However, some of the drugs we used caused dogs to have hallucinations when they were waking up. That was a whole other challenge of this rural veterinary work—we only had injectable anesthetics (as opposed to an injectable/gas combination), and there's a reason that we use more complicated things in the U.S. This wasn't the first day dogs had gone through a bad trip coming out of ketamine-induced anesthesia, but it was the first day I really felt confident in dealing with the freak-out—the dogs scream, their dilated eyes twitch randomly, and they occasionally like to bolt headlong from our recovery area (which was just a corner of the room layered in newspaper.) It was especially difficult to explain to the owners what was happening with my mainly-conversational Spanish. I got really good at saying that a dog was only asustada (scared), no se duele (not hurting), and that they were having pesadillas (nightmares). I also got really good at calming the dogs. This basically consisted of keeping my hands over their eyes and ears and bear-hugging them until they calmed down enough to let a second dose of nicer drugs take effect, as ketamine makes you very susceptible to any sort of external stimulation. As I mentioned, we had a limited supply of drugs, but after several days we worked out a method of giving the nicer drugs intravascularly, intramuscularly, and subcutaneously in order to draw out the time they would work, so that the ketamine could eliminate itself without anymore panic attacks.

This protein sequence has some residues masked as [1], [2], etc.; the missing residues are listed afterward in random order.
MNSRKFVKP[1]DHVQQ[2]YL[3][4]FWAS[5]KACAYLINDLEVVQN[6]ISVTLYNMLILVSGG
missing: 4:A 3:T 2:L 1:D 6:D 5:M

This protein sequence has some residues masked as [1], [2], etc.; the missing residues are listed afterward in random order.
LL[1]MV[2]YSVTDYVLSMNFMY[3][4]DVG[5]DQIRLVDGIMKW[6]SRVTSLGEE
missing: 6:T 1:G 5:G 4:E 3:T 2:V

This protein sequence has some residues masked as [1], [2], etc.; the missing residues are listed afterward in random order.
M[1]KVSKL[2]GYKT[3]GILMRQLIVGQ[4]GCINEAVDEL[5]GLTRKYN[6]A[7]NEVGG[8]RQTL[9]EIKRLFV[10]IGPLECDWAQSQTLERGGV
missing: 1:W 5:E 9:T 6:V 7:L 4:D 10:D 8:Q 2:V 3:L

We worked from 8:30 am to about 8:30 pm, and I didn't sit down once except in the bathroom. By the time 8 pm rolled around, we were bone-tired and starving, when one of the dogs started to have a drug reaction. Self-appointing myself as the druggy dog-calmer, I'd checked on this girl a few times, but eventually I had to wrap myself around her to give her any sort of peace. The worried owner sat near me, trying to stay out of the bodily mess that dogs tend to make when blitzed out of their minds, while I tried to calm her and practiced on my Spanish. I think we ended up having to hit that dog 3 more times with drugs before it worked, so I stayed hunched around her for who knows how long, trying to move occasionally but mainly just letting things fall asleep so she'd stay still with her new stitches. I'm not ashamed to say that I did a really good job with this, but the most important part for me was realizing how much I get out of dealing with these stressful situations. I kind of thrive on it. If I had to spend the rest of my veterinary career dealing with simple cases, I think I'd be bored directly to death. And the gratitude on the owner's face, when I expected her to lash out at us for what we'd done to her dog (these reactions happen on occasion, but certainly aren't common, and she watched many other dogs leave happily), made all the aches and hunger and anal gland secretions covering me worth it. I was glad to have been there, and suddenly I didn't hurt anymore.